The FDA and DEA are pushing for kratom to become a scheduled substance but many people find the plant helpful in alleviating opioid withdrawal symptoms and are lobbying to keep it accessible to everyone. In recent years, the kratom plant has become a controversial topic. It has both supporters and detractors, so it’s important to get to the truth of the matter without any bias. The active ingredient (mitragynine) in kratom is an opioid antagonist, meaning that it has the affinity to bind to opioid receptors in the brain.

When used in high doses, kratom has a narcotic-like effect for many users, similar to taking prescription opioid-based pain pills. Because of this phenomena, many government officials and recovery advocates propose stricter regulation of kratom. However, because anecdotal evidence suggests that kratom is much less addictive than stronger opioids like oxycodone, heroin, and fentanyl, it is a viable alternative to opioid-replacement therapy and during a medical detox.

Is Using Kratom a Relapse?

Often many addicts in early recovery ask if using kratom is a relapse. Therapists and addiction specialists agree that any mood-or-mind altering substance taken for the purpose of achieving a “high” is a relapse. Kratom, when used regularly, will fuel a physical dependency and can lead to a full-blown drug addiction with classic opioid-like withdrawal symptoms. Recently the FDA warned that kratom has similar effects on the brain to traditional opioids such as heroin and oxycodone.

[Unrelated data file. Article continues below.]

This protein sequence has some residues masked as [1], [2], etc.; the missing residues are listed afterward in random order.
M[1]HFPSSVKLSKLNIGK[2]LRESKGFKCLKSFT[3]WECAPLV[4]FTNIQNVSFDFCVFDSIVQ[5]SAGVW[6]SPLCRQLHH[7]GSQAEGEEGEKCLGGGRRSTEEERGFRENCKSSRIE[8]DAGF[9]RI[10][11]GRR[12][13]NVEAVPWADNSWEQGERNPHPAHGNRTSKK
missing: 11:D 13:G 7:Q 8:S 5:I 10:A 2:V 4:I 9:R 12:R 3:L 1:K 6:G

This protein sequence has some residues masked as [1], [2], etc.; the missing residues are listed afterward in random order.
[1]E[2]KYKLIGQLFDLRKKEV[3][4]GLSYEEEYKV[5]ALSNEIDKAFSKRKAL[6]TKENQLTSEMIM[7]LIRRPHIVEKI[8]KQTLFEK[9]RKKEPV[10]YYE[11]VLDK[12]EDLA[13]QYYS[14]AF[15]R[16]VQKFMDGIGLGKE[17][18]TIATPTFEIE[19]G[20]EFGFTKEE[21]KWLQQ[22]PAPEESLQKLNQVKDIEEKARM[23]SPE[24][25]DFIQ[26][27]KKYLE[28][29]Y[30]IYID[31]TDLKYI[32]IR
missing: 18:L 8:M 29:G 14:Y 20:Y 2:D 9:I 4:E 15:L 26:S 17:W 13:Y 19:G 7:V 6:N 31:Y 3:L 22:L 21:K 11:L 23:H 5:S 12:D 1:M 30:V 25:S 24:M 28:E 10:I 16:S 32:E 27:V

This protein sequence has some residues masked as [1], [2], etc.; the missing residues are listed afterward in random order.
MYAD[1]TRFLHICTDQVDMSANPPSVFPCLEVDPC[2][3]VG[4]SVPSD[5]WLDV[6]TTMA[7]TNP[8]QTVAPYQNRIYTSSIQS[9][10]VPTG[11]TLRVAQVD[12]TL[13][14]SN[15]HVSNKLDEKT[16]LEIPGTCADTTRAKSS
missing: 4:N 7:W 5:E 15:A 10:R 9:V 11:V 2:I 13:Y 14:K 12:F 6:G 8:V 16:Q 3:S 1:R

The US government has weighed in on the issue and it’s only made the topic more controversial. The DEA (Drug Enforcement Agency) published a notice in the Federal Registrar on August 31, 2016, that explained the agency’s intent to schedule kratom as a controlled drug. The notice was withdrawn shortly on October 13, 2016, because of the public outcry and need for more studies, research, and information on the subject.

Is Kratom Addiction Real?

For now, kratom is not federally banned in the United States, although many states have passed restrictions on the use and possession of this drug. Using kratom, for the wrong intentions, is certainly a relapse and will result in consequences for addicts that are receiving addiction treatment or are in a sober living environment. These places often have a zero-tolerance policy for using any substance that is mood-or-mind altering.

Does kratom have potential to be a safer alternative to synthetic prescription opioid pills? Absolutely. However, it can be used for the wrong reasons and is proven to be addictive. Here at Long Island Interventions, we’ve dealt with addicts struggling with kratom addictions that are almost indistinguishable from other opioids. Uncomfortable withdrawal symptoms begin soon after you stop using kratom regularly, and can include:

  • Depression
  • Anxiety
  • Restlessness
  • Nausea
  • Sweating
  • Muscle aches
  • Diarrhea

If you’ve used kratom once and you’re in recovery, it’s ultimately up to you to decide whether it’s a true relapse. If you’re regularly using kratom, it’s possible that you’re already hooked on the drug. Whether you or a loved one are struggling with kratom abuse or opioid addiction, it’s important to get help as soon as possible.

About Long Island Interventions

Whether it’s for yourself or a loved one, our recovery advocates can help you find the appropriate treatment center for your situation. Many people who develop a substance use disorder find it very difficult to stop using without professional help. If you or someone you know is abusing kratom and needs help, give our interventionists a call today to learn more about how we be of assistance.

We can help you recover safely.

Published on: 2018-02-14
Updated on: 2024-06-21